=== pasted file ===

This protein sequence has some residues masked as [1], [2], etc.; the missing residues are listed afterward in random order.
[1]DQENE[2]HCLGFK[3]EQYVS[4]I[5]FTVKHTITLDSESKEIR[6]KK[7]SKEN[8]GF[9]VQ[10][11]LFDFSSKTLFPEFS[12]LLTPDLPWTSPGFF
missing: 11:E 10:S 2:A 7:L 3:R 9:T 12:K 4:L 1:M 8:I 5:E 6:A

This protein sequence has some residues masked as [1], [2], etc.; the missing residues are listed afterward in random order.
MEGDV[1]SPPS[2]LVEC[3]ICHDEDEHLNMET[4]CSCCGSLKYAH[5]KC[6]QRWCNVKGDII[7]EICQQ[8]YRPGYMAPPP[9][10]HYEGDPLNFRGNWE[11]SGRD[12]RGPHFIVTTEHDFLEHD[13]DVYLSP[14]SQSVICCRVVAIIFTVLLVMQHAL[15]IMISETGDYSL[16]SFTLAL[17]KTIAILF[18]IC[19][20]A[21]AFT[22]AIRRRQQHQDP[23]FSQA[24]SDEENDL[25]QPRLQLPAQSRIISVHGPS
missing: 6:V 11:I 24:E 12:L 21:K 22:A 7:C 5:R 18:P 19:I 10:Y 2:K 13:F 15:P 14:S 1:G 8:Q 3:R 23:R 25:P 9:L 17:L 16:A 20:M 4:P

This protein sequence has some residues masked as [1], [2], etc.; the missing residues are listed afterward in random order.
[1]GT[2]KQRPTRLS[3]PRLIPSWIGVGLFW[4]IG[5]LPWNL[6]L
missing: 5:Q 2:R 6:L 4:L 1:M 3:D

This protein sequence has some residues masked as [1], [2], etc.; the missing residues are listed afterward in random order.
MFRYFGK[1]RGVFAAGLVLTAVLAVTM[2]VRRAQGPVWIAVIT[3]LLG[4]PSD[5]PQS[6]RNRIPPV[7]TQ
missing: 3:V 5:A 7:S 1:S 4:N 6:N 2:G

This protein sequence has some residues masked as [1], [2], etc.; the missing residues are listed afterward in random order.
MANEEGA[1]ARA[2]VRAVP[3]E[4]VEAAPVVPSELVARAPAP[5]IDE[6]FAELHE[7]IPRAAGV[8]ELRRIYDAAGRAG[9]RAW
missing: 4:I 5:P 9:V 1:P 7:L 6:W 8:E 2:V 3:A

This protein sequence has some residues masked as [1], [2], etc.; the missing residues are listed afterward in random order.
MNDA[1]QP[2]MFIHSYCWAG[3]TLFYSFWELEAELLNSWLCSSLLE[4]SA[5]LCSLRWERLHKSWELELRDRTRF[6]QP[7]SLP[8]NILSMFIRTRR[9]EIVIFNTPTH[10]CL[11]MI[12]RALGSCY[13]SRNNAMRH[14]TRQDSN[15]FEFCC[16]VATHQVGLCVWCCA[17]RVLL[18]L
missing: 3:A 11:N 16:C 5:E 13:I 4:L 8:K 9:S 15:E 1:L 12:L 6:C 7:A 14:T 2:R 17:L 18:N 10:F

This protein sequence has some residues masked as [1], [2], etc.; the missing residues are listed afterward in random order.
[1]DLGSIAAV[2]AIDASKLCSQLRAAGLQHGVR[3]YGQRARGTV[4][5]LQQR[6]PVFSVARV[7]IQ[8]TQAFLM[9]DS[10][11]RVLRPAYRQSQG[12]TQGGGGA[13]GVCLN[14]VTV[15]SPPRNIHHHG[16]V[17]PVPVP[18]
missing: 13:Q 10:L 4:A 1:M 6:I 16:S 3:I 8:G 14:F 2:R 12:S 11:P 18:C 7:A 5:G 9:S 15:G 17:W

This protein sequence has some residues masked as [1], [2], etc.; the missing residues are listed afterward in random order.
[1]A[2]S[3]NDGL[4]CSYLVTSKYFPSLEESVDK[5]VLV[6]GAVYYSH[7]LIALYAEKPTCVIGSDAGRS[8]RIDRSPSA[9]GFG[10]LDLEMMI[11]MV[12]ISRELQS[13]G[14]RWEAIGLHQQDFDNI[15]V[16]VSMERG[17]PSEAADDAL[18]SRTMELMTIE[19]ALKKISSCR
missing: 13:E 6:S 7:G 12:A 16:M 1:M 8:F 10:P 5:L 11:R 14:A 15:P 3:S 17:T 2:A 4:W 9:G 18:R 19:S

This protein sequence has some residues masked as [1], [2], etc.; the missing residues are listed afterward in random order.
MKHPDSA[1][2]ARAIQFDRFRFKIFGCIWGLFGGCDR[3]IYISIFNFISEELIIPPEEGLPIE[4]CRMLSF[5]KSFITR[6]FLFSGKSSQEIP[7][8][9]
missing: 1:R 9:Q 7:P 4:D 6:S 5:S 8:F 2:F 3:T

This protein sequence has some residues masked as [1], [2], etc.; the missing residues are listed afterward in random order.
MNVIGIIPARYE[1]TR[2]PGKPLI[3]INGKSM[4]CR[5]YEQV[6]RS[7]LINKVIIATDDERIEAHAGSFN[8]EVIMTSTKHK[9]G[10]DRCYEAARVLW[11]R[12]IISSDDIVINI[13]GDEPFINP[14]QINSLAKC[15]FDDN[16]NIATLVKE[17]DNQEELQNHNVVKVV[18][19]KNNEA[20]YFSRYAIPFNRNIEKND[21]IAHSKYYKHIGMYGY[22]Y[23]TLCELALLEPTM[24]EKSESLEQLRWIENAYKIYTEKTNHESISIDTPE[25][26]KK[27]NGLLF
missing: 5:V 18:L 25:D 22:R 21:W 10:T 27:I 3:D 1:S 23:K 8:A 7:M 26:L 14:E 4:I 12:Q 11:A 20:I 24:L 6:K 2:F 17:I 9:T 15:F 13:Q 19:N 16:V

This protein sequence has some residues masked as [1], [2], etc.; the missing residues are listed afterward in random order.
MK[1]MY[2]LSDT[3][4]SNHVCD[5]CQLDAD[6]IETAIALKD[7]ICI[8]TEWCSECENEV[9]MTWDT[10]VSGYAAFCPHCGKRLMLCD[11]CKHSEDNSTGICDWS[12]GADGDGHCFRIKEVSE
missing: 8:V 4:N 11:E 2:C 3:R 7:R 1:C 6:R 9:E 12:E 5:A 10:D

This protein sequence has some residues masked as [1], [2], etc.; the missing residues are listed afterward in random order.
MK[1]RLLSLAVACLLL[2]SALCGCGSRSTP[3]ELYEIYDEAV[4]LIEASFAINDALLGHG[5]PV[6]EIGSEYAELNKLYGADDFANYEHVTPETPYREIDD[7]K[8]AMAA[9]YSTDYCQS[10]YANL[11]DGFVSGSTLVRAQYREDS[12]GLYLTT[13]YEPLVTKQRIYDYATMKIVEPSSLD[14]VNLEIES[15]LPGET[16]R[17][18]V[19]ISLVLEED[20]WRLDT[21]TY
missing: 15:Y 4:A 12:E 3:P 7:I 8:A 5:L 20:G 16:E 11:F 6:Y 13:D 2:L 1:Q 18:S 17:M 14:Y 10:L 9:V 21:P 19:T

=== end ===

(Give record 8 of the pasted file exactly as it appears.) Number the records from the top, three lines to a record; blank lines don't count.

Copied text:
This protein sequence has some residues masked as [1], [2], etc.; the missing residues are listed afterward in random order.
[1]A[2]S[3]NDGL[4]CSYLVTSKYFPSLEESVDK[5]VLV[6]GAVYYSH[7]LIALYAEKPTCVIGSDAGRS[8]RIDRSPSA[9]GFG[10]LDLEMMI[11]MV[12]ISRELQS[13]G[14]RWEAIGLHQQDFDNI[15]V[16]VSMERG[17]PSEAADDAL[18]SRTMELMTIE[19]ALKKISSCR
missing: 13:E 6:S 7:G 12:A 16:M 1:M 8:F 10:P 5:L 11:R 14:A 15:P 3:S 17:T 2:A 4:W 9:G 18:R 19:S